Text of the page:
• Describe the available imaging systems of use to the examiner, including these:
    • Film imaging
    • Digital imaging
  • Describe the types of equipment normally required for laboratory field support in crime scenes
  • Describe the current capabilities of the following systems:
    • Integrated Ballistics Identification System (IBIS)
    • MatchPoint Plus
    • BulletTRAX-3D System
  • Describe the firing facilities and bullet recovery systems used by examiners

AFTE Knowledge and Ability Factors

K 20. Knowledge of various photographic techniques and their application for documenting evidence and analytical results, and for preparing courtroom exhibits
K 24. Knowledge of quality assurances and quality control procedures and how they are maintained by firearm and toolmark examiners
K 29. Knowledge of various microscopy equipment; such as stereo binocular, comparison, video microscope, compound, refer to specialist: (including polarizing), scanning electron microscope
K 32. Knowledge of photomicrography equipment and its components (such as digital photography, video cameras, camera-to-microscope adapters), determination of effective magnification on printed photographs, Out of date: determination of proper exposure times
K 33. Knowledge of when and how to properly use measuring equipment (filar micrometer eyepieces, stage micrometers, dial micrometers and calipers, vernier micrometers and calipers, gauges and balances, rulers, tape measures. Shooting Reconstruction: levels, angle finders, protractors, etc.)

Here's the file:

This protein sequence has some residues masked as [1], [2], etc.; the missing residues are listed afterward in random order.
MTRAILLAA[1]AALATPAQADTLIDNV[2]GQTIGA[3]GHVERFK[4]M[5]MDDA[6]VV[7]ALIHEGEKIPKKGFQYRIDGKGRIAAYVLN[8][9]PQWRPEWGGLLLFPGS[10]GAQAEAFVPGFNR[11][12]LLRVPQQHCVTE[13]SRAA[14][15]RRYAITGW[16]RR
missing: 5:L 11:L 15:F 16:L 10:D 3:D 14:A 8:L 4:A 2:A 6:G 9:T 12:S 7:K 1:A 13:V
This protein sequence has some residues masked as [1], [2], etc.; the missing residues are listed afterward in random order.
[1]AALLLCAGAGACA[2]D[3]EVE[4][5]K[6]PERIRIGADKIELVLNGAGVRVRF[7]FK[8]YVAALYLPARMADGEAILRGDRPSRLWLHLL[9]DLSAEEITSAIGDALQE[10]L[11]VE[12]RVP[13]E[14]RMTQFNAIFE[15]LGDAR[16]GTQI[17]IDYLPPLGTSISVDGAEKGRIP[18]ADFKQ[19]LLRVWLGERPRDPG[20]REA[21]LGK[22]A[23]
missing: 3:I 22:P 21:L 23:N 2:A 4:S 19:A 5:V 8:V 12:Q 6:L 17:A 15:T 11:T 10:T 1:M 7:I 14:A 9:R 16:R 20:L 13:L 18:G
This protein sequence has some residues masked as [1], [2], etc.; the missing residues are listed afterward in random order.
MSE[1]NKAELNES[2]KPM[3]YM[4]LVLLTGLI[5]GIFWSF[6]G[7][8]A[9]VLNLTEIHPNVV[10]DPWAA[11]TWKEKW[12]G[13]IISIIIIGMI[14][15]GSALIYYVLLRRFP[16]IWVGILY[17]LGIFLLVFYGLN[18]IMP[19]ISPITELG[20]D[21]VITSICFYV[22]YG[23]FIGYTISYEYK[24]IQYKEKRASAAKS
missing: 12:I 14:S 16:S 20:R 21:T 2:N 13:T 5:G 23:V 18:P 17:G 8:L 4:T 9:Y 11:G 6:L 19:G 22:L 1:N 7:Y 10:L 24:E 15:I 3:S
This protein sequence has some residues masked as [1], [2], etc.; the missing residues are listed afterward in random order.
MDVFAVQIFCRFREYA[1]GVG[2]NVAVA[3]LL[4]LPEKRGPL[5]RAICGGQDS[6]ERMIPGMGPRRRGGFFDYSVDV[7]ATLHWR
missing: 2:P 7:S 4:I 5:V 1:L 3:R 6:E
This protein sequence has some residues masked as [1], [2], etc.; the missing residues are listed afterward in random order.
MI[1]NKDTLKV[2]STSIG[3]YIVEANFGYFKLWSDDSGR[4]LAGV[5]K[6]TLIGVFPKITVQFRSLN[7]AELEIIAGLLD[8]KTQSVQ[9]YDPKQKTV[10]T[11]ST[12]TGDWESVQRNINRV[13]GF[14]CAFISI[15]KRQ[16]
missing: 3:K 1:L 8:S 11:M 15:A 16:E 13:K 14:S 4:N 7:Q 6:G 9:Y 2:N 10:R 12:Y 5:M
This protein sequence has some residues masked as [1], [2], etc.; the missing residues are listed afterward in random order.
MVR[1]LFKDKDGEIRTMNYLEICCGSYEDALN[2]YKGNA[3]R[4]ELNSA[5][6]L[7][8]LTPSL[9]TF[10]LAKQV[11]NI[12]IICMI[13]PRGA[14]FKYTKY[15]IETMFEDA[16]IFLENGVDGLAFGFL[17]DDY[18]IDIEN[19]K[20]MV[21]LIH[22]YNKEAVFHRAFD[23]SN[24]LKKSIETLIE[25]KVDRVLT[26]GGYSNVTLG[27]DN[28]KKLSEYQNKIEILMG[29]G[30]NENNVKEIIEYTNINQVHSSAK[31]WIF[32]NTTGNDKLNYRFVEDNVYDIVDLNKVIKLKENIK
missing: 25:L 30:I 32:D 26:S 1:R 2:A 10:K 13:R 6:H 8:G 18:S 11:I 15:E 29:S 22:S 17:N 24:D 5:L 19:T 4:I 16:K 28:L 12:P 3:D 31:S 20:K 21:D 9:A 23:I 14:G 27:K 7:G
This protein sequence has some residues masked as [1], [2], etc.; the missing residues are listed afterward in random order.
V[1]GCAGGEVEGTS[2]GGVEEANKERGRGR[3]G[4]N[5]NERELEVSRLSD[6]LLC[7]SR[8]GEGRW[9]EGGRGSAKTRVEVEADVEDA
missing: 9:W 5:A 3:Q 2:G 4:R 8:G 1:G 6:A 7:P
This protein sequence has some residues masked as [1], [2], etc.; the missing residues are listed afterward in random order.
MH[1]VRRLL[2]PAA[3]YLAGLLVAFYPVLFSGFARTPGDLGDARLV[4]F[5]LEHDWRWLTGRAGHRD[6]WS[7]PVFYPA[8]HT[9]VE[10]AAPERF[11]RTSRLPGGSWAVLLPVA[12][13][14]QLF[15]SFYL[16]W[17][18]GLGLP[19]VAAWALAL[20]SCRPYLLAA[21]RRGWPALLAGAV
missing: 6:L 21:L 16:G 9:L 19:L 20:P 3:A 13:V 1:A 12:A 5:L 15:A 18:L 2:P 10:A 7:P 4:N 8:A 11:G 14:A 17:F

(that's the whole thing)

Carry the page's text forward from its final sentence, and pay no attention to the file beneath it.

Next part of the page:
K 38. Knowledge of how and when to use various vises, clamps, and restraining devices
K 39. Knowledge of how and when to use gunsmithing tools
K 40. How and when to use ultrasonic baths and cleaners
K 43. Knowledge of how and when to use borescopes
K 44. Knowledge of how and when to use borelights
K 46. How and when to use different probes (such as wood, fiberglass, metal, etc.) for bullet holes
K 57. Knowledge of how and when to use various small handtools (such as screwdrivers, hammers, pliers, etc.)
K 59. Knowledge of how and when to use fume hoods
K 65. How and when to use chronograph equipment
K 67. Knowledge of how and when to use examination tables. (laboratory bench)
K 68. Knowledge of how and when to use bullet and cartridge recovery systems (water, snail, cotton waste, etc.)
K 69. Knowledge of how and when to use bullet pullers
K 70. Knowledge of how and when to use spring trigger pull scales
K 71. Knowledge of how and when to use trigger pull weights
K 144. Knowledge of where to find and how to use various reference collections, tables, and databases (including ballistic tables, IBIS , firearm reference collections, ammunition reference collections, general rifling characteristics file for make and model determinations, etc.), and the limitations of such databases and tables
K 105. Knowledge of bullet recovery methods, and the advantages and disadvantages of each
A 14. Ability to perform routine maintenance on laboratory equipment and machines (includes calibrating instruments per laboratory protocol, as appropriate)
A 16. Ability to operate job-related computer systems
A 18. Ability to operate basic laboratory equipment
A 19. Ability to understand and interpret technical data output from laboratory instruments

Back Forward